What makes the trade in water, the elixir of life, possible? If water resources are becoming increasingly scarce worldwide, how is it possible that corporations can or must buy water rights on a large scale in order to keep up with their competitors?
This article provides an overview of the human right to water to show whether it is an established right or a purely moral obligation.
For many local and international trustees, the outsourcing of functions and tasks is fundamental to the performance of their business. While efficiency and quality considerations often argue in favour of outsourcing, the involved risks should not be underestimated.
To minimize these risks, the regulations applicable to trustees contain specific provisions. For example, the Financial Institutions Act (FINIA), which has been (newly) applicable to domestic and foreign trustees since January 1, 2020, and the generally more stringent regulatory requirements for trustees (see Alithis’ article of May 6, 2019), addresses the possibility of outsourcing.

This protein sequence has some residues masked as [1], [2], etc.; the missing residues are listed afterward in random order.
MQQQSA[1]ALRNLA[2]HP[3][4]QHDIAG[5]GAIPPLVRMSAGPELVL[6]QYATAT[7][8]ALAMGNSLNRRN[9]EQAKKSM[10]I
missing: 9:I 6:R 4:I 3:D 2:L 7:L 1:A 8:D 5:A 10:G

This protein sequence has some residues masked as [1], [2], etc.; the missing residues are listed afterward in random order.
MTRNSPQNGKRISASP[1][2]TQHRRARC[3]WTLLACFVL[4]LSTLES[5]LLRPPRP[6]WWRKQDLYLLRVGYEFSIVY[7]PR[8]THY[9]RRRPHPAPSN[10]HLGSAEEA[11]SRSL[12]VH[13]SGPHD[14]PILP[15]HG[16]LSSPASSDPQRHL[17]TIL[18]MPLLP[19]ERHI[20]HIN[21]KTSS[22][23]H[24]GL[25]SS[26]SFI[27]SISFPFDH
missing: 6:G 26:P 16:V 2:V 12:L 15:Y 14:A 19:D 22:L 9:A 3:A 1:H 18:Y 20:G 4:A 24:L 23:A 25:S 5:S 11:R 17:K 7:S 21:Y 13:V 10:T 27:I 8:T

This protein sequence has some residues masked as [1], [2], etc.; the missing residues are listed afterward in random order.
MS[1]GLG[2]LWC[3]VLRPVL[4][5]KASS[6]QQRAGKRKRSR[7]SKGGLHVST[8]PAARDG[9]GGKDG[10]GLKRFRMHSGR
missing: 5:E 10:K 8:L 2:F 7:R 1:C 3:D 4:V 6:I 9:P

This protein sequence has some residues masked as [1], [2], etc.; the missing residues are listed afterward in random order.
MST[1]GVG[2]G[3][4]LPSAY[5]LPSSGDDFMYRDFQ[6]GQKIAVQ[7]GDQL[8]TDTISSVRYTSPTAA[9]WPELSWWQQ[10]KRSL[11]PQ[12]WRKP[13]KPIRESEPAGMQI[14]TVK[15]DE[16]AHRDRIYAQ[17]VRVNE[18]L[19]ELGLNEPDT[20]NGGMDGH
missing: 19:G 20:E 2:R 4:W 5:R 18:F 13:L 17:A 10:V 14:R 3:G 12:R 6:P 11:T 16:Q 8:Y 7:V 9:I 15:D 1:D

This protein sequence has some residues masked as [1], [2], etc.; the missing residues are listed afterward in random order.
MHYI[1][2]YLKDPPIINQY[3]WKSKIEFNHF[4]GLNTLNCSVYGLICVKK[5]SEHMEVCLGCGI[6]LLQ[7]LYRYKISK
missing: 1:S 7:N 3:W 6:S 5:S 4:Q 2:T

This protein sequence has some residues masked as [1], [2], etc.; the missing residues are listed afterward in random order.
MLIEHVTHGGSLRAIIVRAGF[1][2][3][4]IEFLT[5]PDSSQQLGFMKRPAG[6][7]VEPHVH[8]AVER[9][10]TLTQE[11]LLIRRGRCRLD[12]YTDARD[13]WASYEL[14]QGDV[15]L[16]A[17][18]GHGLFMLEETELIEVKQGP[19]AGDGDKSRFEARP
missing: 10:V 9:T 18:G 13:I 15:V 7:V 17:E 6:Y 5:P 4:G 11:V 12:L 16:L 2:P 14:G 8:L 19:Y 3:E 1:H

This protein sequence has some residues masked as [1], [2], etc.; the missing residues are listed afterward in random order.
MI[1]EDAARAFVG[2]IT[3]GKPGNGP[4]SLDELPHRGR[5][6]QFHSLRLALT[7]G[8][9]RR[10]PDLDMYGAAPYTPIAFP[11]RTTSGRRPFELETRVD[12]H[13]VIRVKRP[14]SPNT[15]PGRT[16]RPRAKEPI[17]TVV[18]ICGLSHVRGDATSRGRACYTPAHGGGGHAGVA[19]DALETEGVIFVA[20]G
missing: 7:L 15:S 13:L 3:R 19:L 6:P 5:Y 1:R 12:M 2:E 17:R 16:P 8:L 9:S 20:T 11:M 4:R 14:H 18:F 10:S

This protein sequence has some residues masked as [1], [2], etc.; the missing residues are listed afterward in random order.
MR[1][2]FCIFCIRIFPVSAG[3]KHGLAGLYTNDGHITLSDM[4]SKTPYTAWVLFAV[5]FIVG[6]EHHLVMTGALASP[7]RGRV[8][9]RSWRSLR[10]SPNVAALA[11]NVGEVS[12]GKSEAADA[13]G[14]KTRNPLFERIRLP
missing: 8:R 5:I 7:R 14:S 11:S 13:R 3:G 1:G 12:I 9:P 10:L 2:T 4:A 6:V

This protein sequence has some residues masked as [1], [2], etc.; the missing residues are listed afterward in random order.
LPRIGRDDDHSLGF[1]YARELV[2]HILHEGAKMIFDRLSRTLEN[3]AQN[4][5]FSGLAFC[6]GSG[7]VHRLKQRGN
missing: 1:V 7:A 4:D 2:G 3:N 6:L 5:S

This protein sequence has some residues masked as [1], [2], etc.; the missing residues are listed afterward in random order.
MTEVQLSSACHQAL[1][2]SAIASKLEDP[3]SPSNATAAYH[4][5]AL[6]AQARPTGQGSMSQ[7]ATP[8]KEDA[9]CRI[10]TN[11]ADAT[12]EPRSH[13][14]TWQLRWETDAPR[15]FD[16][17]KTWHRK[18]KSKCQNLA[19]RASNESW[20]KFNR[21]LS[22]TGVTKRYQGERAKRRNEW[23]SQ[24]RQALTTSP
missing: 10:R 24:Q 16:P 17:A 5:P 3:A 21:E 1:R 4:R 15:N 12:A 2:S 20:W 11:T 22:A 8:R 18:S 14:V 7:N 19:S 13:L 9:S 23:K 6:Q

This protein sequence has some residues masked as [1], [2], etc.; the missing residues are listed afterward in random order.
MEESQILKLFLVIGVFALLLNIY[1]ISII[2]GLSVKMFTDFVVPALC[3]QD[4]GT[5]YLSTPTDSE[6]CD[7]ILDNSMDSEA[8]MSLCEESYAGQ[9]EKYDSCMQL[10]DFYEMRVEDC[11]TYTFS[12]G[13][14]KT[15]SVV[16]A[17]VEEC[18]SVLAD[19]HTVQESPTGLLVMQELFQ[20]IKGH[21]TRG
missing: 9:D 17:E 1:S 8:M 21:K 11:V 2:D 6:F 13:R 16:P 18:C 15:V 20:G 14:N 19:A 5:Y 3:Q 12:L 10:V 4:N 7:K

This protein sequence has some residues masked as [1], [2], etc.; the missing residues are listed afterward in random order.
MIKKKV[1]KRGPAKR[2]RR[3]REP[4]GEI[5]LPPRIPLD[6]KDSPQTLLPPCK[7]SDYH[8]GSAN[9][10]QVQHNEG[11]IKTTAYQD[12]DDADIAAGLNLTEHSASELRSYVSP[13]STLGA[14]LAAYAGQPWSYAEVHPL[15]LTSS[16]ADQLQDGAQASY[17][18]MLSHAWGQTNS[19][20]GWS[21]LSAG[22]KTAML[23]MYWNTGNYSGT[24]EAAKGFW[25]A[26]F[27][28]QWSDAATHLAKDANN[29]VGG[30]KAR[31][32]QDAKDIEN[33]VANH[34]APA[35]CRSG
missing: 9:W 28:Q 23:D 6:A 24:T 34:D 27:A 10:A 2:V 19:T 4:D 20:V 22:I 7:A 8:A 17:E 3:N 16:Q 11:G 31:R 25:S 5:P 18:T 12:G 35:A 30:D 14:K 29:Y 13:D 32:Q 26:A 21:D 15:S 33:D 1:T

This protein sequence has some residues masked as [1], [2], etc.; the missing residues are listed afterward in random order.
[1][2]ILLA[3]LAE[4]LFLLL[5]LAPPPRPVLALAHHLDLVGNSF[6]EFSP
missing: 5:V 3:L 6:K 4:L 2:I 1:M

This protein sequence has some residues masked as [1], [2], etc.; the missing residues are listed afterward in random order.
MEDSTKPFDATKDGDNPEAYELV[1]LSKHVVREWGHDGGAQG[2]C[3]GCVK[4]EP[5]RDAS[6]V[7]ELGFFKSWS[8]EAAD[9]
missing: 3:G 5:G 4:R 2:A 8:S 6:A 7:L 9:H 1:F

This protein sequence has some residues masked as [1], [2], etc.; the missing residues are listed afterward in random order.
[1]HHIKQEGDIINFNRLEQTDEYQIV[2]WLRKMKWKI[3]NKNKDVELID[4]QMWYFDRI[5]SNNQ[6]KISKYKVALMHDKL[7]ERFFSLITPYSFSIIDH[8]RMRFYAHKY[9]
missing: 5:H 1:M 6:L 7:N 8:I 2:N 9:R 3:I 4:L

This article examines the regulatory framework for the outsourcing of tasks by trustees and is intended to provide trustees with practical advice on what they should look out for when outsourcing.
In the light of the international trends to regulate and supervise financial services and its providers (Markets in Financial Intruments Directive (MiFID) II, Prospectus Directive, Packaged Retail and Insurance-based Investment Products (PRIIPs)), the Financial Services Act (FINSA) and the Financial Institutions Act (FINIA) entered into force in Switzerland on January 1, 2020.